I really just can't understand some of these sick and twisted stories or how anyone could actually live with dead bodies in their homes?
Evanston police are investigating why a 90-year-old woman was apparently living in a home with the bodies of three of her siblings.
How and when the woman's siblings died and their ages were still being determined Friday, said Evanston police Cmdr. Tom Guenther. The bodies were found Friday morning in a large home on the 1200 block of Judson Avenue, he said.
Each body was found in a different room, covered with a blanket. Foul play does not appear to be involved, police said. Police wouldn't say how long she waited to report the deaths, only that they had been dead “for some time.”
“We know we have three deceased people,” Guenther said. “We don’t know how their deaths occurred.”
Guenther said it's possible the three each died at different times.
Anita Bernstorff, born in 1910, Frank Bernstorff, born in 1920 and Elaine Bernstorff, born in 1916 were all pronounced dead in the home Friday afternoon, a spokesman for the Cook County Medical Examiner’s office said. Their exact ages could not be determined because it was not clear how long they were dead in the home.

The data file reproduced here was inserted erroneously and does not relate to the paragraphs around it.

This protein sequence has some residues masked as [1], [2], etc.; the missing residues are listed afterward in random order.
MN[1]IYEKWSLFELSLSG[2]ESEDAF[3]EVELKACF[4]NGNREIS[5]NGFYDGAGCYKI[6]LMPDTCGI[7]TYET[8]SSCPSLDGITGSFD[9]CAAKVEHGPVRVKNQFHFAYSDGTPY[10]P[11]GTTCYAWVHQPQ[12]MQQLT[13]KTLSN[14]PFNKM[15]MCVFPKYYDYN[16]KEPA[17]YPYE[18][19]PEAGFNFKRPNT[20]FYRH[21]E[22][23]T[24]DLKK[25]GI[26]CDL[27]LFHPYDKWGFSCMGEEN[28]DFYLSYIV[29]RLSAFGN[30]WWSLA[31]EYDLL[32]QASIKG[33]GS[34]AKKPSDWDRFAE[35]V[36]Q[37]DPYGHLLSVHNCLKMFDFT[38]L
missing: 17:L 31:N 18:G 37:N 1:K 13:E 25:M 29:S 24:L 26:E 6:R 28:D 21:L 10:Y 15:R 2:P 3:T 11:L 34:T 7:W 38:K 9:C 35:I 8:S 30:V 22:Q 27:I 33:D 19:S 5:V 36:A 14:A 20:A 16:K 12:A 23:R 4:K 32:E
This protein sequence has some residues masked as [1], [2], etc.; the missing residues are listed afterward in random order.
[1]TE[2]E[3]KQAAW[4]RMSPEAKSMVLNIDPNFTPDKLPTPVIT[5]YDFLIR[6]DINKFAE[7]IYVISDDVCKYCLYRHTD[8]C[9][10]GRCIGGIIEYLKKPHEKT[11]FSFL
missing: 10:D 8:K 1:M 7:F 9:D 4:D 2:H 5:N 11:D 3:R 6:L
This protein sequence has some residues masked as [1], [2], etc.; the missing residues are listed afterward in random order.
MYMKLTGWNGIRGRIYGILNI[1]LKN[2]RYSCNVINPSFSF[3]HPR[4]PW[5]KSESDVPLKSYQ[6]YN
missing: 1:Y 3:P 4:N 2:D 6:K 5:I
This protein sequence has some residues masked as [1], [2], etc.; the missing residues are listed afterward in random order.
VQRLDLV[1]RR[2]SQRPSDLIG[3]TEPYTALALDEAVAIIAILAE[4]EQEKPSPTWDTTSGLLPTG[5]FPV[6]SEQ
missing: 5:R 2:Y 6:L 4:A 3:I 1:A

Anita Bernstorff was last seen alive in May of 2008, Frank Bernstorff was last seen alive in April of 2003 and Elaine Bernstorff was last seen alive in the early 1980s, authorities said.
The Bernstorff’s are believed to have died from natural causes, but autopsies are scheduled for Saturday. At least two of the bodies were skeletons and the third was very badly decomposed, according to authorities.
The woman contacted a City of Evanston senior advocate with whom she had an ongoing relationship. The advocate then called police Friday morning.
Caroline Carlton, who lives across the street from the woman, said she last saw her neighbor passing out candy in the driveway on Halloween. Carlton said she had never been inside the house but from outside, it was well-maintained.
When Carlton moved in two years ago, she said she believed there were three people living there. She said recently she only saw the woman.
“She never ventured very far,” Carlton said.
Another neighbor, who didn't want his name used, thought that perhaps the woman didn't know what to do when her siblings died.
“It could well be that she was not able to notify people or didn't quite understand,” he said. “She isn't quite worldly.”
The Cook County Medical Examiner's office confirmed the fatalities. Police are treating it as a death investigation.